THE LONG HAUL: Tour Gods and Tour Gifts
There is a little piece of magic that happens when you throw yourself into the arms of the chaotic and unpredictable world. Maybe we can call it the balancing scale of the infinite road; there is some rightful equilibrium that seems to constantly attempt to restore itself. On the heels of misery comes unthinkable wonder, and on the heels of prideful achievement comes a mean humbling. If you dare to think yourself in control of your days, the road will show you just who’s in charge. And just when it gets a little too rough, and none of the gas stations will let you pee, and you hit a snowstorm and have to carry all your gear through brown slush into a dirty motel and you think you might miss the only good paying gig on the whole tour, just when the going feels impossible, somebody offers you a tour gift.
A tour gift is an unexpected miracle, a reward straight from the tour gods, as I like to think of them. Tour gifts don’t have to be grand, or happen on a large scale. They can be small moments and still make an immense difference in your psyche. Sometimes a tour gift is physical: a bag of lemons from a backyard lemon tree in California, a set of string-changing accoutrement, or a perfect jacket on a cold day from someone’s moved-away daughter. Sometimes it’s experiential: a tour of Memphis’ state-of-the-art listening library, a giant bathtub flanked by heated floors, or a long, parched run along a cactus-studded trail in New Mexico. My personal favorite tour gifts are the ability to experience an entirely different life for a day or two: three bedrooms in a Manhattan penthouse apartment, where the elevator opens directly into the unit; a round-trip ticket to Hong Kong, where you sit in an infinity pool and stare at skyscrapers; or a week spent shivering in the bohemian apartment of a small-town artist in Wisconsin, feeling sad, cold, and infinitely inspired.
Music draws us out onto the road, but it is the road itself that keeps us inspired. Every town, every venue, every new character has some kind of song within it, waiting to be discovered. There are days when you feel that making music is some kind of vanity project, when you feel that you’re begging people to come and indulge you with their presence at your shows. You drive through some big city and see a million humans milling about, none of whom care a bit about Ola Belle Reed or Dottie West or Nina Simone or any of the art that gets you out of bed in the morning and forces you down the road with bleary eyes and cramps in your legs. And you might think, Who am I kidding with my silly songs, my ridiculous assumption that I should be taken seriously?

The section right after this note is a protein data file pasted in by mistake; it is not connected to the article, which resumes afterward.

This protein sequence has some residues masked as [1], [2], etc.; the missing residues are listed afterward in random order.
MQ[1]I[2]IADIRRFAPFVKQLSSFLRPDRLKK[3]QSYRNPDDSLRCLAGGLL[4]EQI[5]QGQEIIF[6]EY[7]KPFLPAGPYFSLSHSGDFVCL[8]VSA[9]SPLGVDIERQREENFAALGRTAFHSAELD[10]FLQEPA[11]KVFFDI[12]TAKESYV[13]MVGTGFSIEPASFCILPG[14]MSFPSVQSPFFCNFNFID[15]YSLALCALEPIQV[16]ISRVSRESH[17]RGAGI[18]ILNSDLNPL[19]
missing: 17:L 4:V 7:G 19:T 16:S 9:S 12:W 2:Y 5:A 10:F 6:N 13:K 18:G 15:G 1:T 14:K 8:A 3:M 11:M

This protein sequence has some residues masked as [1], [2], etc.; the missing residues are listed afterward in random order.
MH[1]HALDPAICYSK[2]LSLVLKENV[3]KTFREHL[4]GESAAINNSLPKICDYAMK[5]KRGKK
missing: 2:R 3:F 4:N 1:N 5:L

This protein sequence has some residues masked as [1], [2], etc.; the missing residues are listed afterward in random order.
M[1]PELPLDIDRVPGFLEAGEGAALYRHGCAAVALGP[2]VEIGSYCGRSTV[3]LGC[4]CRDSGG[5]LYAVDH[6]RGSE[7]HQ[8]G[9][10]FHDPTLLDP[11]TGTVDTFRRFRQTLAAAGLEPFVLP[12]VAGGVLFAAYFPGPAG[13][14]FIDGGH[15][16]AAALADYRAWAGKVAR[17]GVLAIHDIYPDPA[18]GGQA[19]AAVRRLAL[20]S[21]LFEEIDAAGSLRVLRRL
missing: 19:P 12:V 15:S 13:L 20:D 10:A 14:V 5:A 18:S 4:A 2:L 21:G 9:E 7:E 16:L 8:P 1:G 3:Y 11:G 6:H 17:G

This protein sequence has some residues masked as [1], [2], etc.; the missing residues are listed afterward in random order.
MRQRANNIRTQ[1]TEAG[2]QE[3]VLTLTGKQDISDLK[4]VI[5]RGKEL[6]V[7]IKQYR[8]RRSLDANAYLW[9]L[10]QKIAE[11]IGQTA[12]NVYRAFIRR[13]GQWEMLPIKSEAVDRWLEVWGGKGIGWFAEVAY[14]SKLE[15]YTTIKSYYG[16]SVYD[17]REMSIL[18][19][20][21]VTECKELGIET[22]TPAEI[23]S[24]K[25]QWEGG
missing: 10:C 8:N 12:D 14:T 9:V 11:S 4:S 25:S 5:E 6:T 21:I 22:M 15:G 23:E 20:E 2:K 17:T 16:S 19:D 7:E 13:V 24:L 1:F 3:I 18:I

Music draws us out onto the road, but it is the road itself that keeps us inspired. Every town, every venue, every new character has some kind of song within it, waiting to be discovered.
But then you meet that one person for whom your music has made some difference. And this is the ultimate tour gift. Nothing can make the experience more worthwhile than somebody saying, “You were there when my mother died, you got me through my heartbreak.” “You helped me leave my toxic church.” “You made me start playing the fiddle.” Maybe they invite you into their home and treat you like their own, fussing over snacks and clean towels and asking you a million questions about where you come from. And if you’re lucky, you get to see the hard work that they are doing. Maybe they are driving a UPS van, maybe they are working on refugee resettlement. Whatever it is, your music has made their day a little better, a little brighter. That desire for beauty and meaning is getting them through.
So you dig your heels in, pull your credit card out, and fill up the van with gas once again. The stubborn belief that creation is the only thing worth a damn in this world dies hard. And when you’re a dreamer, even the slightest hint of that dream being realized is enough to keep you up at night, scheming over possibilities. There is reason and economics, but there is also climate change, world war, and freak accidents, capitalism, police shootings, and a million other moments that defy all sense of reason and justice. So when nothing makes any sense, and you’re wondering what you’re doing in the middle of Nevada desperately searching for coffee on a Wednesday morning, take some deep breaths and wait for the next tour gift to arrive.
And remember — the road gives, and it takes away. You are merely a speck of dirt along the endless road of human pain and suffering. But your music may just be that much needed gift for somebody else, and at the end of the day, that’s enough.